What is satire? How can we define it? Is it a weapon for radical change or fundamentally conservative? Is satire funny or cruel? Does it always need a target or victim? Combining thematic, theoretical and historical approaches, John T. Gilmore introduces and investigates the tradition of satire from classical models through to the present day. In a lucid and engaging style, Gilmore explores:
the moral politics of satire
whether satire is universal, historically or geographically limited
how satire translates across genres and media
the boundaries of free speech and legitimacy.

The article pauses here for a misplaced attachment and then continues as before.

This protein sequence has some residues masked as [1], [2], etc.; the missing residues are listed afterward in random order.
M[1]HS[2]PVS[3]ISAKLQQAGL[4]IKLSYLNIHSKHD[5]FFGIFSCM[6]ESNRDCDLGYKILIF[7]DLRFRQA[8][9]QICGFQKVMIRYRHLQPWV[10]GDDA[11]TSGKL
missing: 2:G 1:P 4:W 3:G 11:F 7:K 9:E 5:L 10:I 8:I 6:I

Using examples from ancient Egypt to Charlie Hebdo, from European traditions of formal verse satire to imaginary voyages and alternative universes, newspaper cartoons and YouTube clips, from the Caribbean to China, this comprehensive volume should be of interest to students and scholars of literature, media and cultural studies as well as politics and philosophy.
John T. Gilmore is an Associate Professor in the Department of English and Comparative Literary Studies at the University of Warwick. He teaches, researches and has published on eighteenth-century literature written in English and Latin, the literature and history of the Caribbean, and Translation Studies.
Series Editor Preface Preface 1. Introduction 2. Beast Fables from Aesop to Animal Farm 3. Early Satire, from the Bible to Ancient Rome 4. Verse Satire after Antiquity 5. The Heirs of Lucian 6. The "Character" as Satire 7. Satire and Gender 8. Satire and the Visual Arts 9. Conclusion Bibliography